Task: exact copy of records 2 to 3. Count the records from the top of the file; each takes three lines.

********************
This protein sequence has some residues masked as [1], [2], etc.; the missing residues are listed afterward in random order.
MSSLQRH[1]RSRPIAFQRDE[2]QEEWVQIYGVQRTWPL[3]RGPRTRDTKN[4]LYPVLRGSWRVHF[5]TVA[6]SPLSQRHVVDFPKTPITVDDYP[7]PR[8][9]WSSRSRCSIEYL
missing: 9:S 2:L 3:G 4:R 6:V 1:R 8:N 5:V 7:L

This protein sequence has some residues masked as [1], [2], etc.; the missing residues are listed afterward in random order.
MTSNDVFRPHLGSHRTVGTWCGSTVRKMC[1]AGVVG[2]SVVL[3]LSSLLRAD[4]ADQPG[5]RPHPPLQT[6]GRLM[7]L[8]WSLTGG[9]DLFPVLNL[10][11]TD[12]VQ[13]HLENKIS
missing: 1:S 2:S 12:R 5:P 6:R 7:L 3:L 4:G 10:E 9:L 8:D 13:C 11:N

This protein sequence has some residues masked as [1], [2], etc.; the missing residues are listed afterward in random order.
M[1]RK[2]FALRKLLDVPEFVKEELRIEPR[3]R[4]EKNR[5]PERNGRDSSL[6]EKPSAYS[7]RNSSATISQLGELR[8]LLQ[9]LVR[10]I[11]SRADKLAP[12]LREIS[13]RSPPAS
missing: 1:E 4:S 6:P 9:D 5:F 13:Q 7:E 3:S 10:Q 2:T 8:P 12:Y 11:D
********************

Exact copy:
This protein sequence has some residues masked as [1], [2], etc.; the missing residues are listed afterward in random order.
MTSNDVFRPHLGSHRTVGTWCGSTVRKMC[1]AGVVG[2]SVVL[3]LSSLLRAD[4]ADQPG[5]RPHPPLQT[6]GRLM[7]L[8]WSLTGG[9]DLFPVLNL[10][11]TD[12]VQ[13]HLENKIS
missing: 1:S 2:S 12:R 5:P 6:R 7:L 3:L 4:G 10:E 9:L 8:D 13:C 11:N

This protein sequence has some residues masked as [1], [2], etc.; the missing residues are listed afterward in random order.
M[1]RK[2]FALRKLLDVPEFVKEELRIEPR[3]R[4]EKNR[5]PERNGRDSSL[6]EKPSAYS[7]RNSSATISQLGELR[8]LLQ[9]LVR[10]I[11]SRADKLAP[12]LREIS[13]RSPPAS
missing: 1:E 4:S 6:P 9:D 5:F 13:Q 7:E 3:S 10:Q 2:T 8:P 12:Y 11:D